42. We ask the schools to teach children to think, to socialize them, to alleviate poverty and inequality, to reduce crime, to perpetuate our cultural heritage, and to produce intelligent, patriotic citizens. Ornstein and Levine Foundations of Education 2000 We need to fix our schools to teach “entrepreneurship, innovation and creativity” so students can emulate the “new untouchables” in our workforce today. Thomas Friedman New York Times, Oct. 2009 The trend is that for more and more jobs, average is over… just doing a job in an average way will not return an average lifestyle any longer… We need to help every American understand the connection between educational attainment and what will be required to perform the jobs of the future. Thomas Friedman New York Times, Aug. 2012

  43. We ask the Catholic schools to do all this and… The integration of religious truth and values with the rest of life is not only possible in Catholic schools, it distinguishes them from others. (p.3) Teach Them National Conference of Catholic Bishops 1976 The task of the Catholic School is fundamentally, “a synthesis of culture and faith, and a synthesis of faith and life: the first is reached by integrating all the different aspects of human knowledge through the subjects taught, in the light of the Gospel; the second in the growth of the virtues characteristic of the Christian.” 37 The Catholic School Revised Translation NCEA Summer 2009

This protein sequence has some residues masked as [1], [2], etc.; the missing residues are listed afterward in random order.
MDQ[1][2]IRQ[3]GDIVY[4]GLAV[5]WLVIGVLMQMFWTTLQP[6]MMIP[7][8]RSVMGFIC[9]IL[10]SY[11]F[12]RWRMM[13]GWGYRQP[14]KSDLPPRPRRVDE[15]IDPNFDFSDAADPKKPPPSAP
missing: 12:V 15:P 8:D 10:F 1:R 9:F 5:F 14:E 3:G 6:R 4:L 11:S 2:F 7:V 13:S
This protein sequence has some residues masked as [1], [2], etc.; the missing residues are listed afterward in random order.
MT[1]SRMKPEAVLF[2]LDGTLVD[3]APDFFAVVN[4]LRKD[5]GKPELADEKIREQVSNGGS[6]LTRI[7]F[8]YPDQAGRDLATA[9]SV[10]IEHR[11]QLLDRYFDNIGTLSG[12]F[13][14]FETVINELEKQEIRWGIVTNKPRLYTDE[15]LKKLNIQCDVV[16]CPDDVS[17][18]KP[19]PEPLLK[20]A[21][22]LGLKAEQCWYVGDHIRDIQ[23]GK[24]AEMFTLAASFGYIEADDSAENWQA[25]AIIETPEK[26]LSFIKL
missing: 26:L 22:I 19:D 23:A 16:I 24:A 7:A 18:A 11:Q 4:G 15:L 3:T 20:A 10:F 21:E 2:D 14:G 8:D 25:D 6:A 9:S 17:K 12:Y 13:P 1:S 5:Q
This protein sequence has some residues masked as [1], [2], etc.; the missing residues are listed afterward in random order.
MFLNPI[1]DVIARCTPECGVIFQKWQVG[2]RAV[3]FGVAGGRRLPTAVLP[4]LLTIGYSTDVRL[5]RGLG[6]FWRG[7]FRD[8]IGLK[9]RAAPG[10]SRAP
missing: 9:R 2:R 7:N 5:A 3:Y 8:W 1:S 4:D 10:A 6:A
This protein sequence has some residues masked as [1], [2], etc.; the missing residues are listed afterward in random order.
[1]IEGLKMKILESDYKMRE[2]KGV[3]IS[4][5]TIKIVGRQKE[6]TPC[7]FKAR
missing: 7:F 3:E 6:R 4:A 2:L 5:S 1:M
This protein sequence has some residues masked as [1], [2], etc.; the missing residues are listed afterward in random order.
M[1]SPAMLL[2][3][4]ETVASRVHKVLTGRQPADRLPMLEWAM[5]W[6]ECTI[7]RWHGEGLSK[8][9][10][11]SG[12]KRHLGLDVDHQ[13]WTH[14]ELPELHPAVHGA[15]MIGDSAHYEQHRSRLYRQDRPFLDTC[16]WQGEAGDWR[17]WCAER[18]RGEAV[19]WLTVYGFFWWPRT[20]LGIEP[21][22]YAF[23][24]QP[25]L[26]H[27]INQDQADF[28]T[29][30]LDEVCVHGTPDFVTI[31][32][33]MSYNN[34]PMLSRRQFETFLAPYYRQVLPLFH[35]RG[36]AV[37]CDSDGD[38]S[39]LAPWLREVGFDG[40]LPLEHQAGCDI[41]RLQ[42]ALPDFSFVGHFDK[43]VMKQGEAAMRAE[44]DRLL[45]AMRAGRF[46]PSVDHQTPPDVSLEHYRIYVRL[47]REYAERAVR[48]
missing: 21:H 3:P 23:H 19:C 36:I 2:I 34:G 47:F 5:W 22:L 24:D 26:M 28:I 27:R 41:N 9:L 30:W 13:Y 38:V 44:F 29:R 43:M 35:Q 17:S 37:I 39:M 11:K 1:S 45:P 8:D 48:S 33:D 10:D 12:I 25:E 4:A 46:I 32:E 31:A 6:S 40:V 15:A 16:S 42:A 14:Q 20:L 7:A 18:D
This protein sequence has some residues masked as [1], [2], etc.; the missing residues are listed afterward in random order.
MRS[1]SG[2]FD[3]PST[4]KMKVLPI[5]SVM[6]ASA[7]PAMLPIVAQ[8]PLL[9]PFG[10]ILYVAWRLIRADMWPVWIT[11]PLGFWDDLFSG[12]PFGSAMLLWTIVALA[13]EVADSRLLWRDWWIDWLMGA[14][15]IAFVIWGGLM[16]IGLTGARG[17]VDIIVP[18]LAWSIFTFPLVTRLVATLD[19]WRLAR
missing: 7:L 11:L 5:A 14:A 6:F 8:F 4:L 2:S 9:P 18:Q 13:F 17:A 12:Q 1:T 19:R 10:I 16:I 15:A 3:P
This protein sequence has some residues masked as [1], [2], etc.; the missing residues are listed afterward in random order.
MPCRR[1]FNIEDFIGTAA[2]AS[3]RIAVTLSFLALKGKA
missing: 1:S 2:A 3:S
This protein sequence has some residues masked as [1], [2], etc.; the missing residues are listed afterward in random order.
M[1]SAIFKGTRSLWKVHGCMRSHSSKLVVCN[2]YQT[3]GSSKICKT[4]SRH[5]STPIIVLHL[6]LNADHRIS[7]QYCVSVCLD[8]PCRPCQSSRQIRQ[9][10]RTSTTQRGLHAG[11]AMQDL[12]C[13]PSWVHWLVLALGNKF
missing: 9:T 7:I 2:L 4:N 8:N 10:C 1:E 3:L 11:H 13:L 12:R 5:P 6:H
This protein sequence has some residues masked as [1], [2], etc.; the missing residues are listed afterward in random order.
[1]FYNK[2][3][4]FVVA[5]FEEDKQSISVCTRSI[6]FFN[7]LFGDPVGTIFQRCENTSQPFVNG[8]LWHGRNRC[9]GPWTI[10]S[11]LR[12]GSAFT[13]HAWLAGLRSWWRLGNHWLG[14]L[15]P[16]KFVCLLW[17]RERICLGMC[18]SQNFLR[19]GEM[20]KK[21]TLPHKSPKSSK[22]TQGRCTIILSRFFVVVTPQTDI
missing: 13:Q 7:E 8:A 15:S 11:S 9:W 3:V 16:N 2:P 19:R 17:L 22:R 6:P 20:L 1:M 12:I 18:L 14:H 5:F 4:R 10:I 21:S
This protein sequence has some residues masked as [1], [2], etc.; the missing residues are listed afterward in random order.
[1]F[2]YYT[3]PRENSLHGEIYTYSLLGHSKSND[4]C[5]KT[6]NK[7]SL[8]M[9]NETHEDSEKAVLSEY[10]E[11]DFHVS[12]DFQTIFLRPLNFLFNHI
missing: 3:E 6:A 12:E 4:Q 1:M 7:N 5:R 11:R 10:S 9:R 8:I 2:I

44. Instructional Shifts For The Common Core Six Shifts in ELA/ Literacy ∙ Balancing Information and Literacy Text - Students need a true balance of information and literary texts. ∙ Building Knowledge in the Disciplines - Content area teachers outside of the ELA classroom emphasize literacy experiences in their planning and instructions. ∙ Staircase of Complexity - In order to prepare students for the complexity of college and career ready texts, each grade level requires a “step” of growth on the “staircase.” 44